Year: 2019 Source: Psychiatry. (2009). 8(7), 272-275. SIEC No: 20190118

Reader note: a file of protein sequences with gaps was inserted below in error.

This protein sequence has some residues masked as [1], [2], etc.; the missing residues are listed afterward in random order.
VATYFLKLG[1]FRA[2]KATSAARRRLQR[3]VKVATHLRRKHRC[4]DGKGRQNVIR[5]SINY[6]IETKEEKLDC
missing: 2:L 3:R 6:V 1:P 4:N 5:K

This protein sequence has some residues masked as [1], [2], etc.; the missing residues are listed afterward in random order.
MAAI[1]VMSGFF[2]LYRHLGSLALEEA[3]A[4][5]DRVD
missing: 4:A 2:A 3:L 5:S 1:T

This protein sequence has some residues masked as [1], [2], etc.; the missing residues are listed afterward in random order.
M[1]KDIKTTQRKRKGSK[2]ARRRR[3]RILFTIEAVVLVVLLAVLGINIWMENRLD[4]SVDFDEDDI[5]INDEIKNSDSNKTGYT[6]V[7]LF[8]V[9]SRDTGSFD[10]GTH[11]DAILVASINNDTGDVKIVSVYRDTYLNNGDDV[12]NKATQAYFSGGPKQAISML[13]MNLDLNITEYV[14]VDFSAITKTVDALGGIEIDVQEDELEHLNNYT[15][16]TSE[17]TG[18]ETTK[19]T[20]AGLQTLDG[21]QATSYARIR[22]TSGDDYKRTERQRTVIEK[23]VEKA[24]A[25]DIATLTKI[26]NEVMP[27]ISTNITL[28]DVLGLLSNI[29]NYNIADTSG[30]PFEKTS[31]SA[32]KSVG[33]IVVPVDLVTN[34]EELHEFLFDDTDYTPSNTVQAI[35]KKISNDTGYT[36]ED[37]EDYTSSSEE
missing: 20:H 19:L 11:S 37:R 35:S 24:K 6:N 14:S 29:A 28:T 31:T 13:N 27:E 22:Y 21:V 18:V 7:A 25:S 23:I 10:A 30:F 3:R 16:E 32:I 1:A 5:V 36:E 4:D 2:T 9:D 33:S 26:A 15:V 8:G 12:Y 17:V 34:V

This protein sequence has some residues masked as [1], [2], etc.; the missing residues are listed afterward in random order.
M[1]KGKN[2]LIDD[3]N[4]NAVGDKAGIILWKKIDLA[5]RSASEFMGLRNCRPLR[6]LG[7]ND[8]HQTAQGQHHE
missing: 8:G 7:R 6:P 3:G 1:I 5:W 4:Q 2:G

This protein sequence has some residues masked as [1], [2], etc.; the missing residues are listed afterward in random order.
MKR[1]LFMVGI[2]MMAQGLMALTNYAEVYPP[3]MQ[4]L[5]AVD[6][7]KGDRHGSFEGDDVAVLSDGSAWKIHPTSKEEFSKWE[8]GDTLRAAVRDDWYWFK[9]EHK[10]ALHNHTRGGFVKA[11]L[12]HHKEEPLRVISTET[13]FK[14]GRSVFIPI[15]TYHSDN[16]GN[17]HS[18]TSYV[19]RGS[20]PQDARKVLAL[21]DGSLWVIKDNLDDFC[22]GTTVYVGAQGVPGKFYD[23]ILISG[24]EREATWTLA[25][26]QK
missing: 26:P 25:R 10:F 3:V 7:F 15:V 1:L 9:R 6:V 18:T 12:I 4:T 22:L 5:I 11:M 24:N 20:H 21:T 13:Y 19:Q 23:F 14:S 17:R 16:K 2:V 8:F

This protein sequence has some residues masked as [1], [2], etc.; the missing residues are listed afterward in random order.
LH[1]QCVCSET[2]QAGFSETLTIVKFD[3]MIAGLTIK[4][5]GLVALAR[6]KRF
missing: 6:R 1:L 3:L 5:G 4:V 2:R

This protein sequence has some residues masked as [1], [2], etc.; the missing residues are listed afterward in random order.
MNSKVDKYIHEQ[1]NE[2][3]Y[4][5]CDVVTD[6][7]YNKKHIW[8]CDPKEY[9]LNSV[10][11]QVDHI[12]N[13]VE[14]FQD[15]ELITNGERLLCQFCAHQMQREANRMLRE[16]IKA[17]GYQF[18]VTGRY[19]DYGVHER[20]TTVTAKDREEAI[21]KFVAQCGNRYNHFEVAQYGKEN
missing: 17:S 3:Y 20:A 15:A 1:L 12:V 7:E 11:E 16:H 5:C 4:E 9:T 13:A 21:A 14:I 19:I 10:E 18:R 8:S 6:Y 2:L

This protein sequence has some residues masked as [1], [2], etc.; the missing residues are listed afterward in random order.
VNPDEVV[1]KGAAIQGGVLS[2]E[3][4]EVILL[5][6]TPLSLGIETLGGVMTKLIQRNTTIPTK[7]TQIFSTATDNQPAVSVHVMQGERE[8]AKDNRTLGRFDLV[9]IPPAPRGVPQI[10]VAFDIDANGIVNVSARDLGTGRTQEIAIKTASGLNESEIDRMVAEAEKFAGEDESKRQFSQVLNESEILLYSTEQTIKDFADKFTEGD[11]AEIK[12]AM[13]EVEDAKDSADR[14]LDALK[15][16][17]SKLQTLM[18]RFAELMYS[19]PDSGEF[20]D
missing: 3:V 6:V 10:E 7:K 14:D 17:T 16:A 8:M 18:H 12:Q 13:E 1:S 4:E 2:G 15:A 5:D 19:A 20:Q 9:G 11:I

Suicide is one of the leading causes of death globally. Suicide prevention has become a policy priority in many countries. Some countries have implemented national suicide prevention strategies, in line with guidance from the United Nations and the World Health Organization. However, there are still several issues that require further attention in relation to suicide prevention strategies. First, although a growing number of countries have adopted national suicide prevention strategies, suicide prevention is still not a health priority globally. Second, there is an ongoing debate regarding the efficacy and effectiveness of individual interventions. Although evidence on interventions from ‘gold standard’ studies (e.g. randomized controlled trials) is desirable, this is often not achievable. Using the best available evidence is a pragmatic approach to the development of suicide prevention strategies. Third, best practice is informed by evaluating what does and does not work. This requires an evaluation of both the efficacy of specific interventions and the effectiveness of suicide prevention strategies as health policy initiatives. A focus on international evaluation data would help to develop global understanding of best practice in relation to suicide prevention.